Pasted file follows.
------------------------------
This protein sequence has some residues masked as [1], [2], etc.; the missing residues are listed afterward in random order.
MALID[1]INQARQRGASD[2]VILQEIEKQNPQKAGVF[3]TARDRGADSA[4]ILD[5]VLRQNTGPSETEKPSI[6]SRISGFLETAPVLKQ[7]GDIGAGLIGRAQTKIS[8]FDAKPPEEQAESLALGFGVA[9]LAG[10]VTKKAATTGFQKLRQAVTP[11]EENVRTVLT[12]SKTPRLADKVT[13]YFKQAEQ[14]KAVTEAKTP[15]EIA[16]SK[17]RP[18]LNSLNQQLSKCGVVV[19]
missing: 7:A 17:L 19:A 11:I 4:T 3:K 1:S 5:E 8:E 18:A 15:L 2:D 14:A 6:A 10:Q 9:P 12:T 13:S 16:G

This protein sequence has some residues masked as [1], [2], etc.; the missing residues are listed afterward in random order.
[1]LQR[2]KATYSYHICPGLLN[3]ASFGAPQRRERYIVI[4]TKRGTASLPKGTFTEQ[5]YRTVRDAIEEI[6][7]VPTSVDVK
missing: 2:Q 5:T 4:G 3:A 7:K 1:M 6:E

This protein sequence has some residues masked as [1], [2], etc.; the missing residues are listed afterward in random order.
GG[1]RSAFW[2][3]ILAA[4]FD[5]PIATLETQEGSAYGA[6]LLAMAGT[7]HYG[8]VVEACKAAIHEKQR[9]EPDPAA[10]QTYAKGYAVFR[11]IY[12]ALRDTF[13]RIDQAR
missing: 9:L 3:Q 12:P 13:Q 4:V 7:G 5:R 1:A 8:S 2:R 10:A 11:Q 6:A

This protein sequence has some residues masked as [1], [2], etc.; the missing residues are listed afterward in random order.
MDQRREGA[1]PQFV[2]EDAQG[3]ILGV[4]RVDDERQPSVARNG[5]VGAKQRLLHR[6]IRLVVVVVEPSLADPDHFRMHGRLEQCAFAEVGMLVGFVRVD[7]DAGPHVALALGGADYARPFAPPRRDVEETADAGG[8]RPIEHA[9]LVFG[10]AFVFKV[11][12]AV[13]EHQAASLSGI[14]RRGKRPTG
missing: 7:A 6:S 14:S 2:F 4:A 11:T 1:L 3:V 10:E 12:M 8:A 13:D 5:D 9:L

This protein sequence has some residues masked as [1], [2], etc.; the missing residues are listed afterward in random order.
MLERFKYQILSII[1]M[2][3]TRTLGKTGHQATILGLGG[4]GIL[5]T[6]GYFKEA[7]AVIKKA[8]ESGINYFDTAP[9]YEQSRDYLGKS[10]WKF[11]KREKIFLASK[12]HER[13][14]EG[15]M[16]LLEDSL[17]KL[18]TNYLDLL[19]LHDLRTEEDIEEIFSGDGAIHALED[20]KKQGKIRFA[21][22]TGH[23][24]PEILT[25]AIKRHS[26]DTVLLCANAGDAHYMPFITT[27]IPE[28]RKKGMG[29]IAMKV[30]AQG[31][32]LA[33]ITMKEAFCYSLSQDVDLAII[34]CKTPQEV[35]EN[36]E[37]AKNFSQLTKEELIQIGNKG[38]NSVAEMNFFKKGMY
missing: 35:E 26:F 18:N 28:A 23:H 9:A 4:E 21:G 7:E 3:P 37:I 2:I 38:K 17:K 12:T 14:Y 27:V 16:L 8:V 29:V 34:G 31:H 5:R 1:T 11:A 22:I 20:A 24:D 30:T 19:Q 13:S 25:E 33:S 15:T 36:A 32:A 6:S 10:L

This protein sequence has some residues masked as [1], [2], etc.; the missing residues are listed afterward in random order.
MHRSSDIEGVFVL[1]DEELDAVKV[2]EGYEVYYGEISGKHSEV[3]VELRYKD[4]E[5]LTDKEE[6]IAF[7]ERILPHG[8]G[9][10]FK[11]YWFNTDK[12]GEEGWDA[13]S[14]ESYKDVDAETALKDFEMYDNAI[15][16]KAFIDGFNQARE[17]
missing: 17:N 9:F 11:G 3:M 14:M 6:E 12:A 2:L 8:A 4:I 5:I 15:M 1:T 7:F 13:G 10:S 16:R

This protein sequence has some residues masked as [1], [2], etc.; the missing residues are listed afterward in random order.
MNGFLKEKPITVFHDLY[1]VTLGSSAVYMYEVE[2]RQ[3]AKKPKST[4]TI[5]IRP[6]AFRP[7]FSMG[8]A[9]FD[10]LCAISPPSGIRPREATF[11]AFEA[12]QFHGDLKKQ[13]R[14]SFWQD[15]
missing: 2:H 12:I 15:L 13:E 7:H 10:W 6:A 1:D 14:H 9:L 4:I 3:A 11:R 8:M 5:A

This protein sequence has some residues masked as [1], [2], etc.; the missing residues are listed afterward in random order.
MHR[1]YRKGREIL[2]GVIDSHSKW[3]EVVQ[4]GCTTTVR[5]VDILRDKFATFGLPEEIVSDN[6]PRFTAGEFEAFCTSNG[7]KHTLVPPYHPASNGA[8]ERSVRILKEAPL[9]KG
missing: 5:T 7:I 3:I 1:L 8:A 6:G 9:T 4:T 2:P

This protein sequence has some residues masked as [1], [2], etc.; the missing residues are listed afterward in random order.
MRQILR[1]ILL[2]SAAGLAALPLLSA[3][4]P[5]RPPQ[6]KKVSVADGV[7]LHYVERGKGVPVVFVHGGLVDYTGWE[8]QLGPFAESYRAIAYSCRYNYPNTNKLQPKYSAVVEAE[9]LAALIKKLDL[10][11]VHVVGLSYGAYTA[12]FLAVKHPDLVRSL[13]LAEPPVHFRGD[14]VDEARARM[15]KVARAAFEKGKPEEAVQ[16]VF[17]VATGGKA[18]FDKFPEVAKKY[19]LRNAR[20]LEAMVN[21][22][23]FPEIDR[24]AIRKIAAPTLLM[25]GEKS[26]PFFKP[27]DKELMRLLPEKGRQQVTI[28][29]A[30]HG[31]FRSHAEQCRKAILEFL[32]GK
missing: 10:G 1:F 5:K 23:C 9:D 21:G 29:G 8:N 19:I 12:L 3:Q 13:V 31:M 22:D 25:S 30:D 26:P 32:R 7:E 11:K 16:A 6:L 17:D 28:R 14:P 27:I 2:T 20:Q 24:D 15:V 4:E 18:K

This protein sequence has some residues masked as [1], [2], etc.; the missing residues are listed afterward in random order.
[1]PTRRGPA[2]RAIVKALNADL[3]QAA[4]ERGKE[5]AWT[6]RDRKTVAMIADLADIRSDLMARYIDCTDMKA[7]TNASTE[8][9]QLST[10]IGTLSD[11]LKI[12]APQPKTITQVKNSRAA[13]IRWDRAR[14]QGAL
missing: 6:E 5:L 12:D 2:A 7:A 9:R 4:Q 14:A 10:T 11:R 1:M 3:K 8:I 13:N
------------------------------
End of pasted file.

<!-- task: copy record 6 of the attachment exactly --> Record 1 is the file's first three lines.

This protein sequence has some residues masked as [1], [2], etc.; the missing residues are listed afterward in random order.
MHRSSDIEGVFVL[1]DEELDAVKV[2]EGYEVYYGEISGKHSEV[3]VELRYKD[4]E[5]LTDKEE[6]IAF[7]ERILPHG[8]G[9][10]FK[11]YWFNTDK[12]GEEGWDA[13]S[14]ESYKDVDAETALKDFEMYDNAI[15][16]KAFIDGFNQARE[17]
missing: 17:N 9:F 11:G 3:M 14:M 6:E 12:A 2:L 8:A 4:I 5:I 15:M 1:T 7:F 13:G 10:S 16:R